• Semper Fi:
    • A good many of the fighting men portrayed on the show are Marines. Most of them, particularly in the main cast Dodger, fit the stereotype of the tough, gruff, potentially dangerous Marine.
    • In the finale, when Boonie and Dodger are being interviewed by Boonie's adopted daughter, they playfully punch each other in the shoulders while exchanging Marine slogans and references, including "Semper Fi".
  • Sensitive Guy and Manly Man: Aspects of this between buddies Boonie and Dodger. Boonie is definitely more emotional and open on some things, while Dodger is the strong, silent type.
  • Social Semi-Circle: Averted when characters sat anywhere but at the bar in The Jet Set.
  • Son of a Whore: Karen Lanier is the daughter of a prostitute, namely KC.
  • Tell Me About My Father: Karen Lanier spends a good portion of seasons 3 and 4 trying to find out anything that she can about her mother from the people who knew KC at China Beach.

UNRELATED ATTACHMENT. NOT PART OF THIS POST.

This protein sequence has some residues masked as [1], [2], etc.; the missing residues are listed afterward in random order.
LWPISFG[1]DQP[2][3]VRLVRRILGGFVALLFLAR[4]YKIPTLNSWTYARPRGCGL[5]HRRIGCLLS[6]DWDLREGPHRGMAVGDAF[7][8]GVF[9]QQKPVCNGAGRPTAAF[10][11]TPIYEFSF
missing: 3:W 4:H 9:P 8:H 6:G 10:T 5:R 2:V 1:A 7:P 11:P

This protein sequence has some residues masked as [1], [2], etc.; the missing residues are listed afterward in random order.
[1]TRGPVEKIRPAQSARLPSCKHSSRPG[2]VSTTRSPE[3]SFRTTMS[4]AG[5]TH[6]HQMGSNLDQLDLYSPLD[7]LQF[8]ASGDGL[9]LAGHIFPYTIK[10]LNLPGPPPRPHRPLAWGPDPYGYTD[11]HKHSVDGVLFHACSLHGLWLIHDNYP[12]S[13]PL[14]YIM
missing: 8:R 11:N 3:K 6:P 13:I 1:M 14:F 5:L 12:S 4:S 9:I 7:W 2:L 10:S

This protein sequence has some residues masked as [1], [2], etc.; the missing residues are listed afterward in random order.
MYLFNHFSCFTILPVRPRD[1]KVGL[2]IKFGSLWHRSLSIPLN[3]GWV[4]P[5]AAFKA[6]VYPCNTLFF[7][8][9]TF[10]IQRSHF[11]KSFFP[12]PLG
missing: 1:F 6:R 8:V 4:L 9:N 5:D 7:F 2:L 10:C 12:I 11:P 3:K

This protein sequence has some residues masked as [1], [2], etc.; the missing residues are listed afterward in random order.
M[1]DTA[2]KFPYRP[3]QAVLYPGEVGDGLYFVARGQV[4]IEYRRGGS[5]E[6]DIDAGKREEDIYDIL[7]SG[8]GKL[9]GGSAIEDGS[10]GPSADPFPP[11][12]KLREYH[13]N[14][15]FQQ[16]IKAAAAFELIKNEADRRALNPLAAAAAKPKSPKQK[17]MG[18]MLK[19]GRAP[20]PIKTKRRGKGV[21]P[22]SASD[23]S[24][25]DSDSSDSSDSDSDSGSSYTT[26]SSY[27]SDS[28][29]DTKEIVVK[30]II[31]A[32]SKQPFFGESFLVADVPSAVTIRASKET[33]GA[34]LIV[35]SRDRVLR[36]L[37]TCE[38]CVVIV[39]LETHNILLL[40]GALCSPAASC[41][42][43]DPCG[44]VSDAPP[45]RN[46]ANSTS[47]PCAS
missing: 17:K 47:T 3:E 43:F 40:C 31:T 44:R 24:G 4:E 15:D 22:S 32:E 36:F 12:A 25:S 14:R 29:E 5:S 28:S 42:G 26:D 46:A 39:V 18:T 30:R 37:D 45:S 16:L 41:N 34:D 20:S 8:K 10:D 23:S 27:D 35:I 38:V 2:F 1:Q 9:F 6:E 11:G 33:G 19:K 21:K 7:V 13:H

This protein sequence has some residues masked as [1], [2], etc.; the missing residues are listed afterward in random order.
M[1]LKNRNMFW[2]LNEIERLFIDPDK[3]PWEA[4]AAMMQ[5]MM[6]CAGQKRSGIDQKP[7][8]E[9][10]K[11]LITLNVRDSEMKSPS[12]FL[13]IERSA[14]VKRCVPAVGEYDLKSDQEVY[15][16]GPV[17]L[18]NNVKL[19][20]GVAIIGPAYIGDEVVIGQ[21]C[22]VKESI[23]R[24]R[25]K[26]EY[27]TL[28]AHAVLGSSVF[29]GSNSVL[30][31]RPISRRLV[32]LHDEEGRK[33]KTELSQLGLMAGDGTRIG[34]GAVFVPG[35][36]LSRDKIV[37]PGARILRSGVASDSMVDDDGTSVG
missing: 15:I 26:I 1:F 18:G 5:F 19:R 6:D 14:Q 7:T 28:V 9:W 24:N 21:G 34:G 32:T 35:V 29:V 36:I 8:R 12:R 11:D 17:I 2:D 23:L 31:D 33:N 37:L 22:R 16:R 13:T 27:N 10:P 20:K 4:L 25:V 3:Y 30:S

• The Main Characters Do Everything: A hospital should really have around 47 officers, 52 nurses and 300 enlisted men. But that's too many characters for one show. But there should definitely be more than one enlisted man in the morgue.
  • There Are No Therapists: Averted with the Army psychiatrist who evaluates everyone in "Psywars" and Colleen's therapist in the final season.
  • To Absent Friends:
    • The gathering Boonie and Beckett arrange in "Lost and Found part 2", complete with a touching display of all the dead men's boots.
    • The wake for Cherry at The Jet Set in "Cherry".
  • Tomboy and Girly Girl: Colleen and KC are a sort of mixture of these archetypes. While Colleen is definitely more rough-and-tumble in some ways (having grown up with five brothers) she has moments of complete, overwhelming femininity. KC, meanwhile, is generally the more girly dresser of the two and more often overtly uses her feminine wiles, but she also has a certain steely side (and occasional lack of scruples) that seems to plant her firmly in tomboy territory.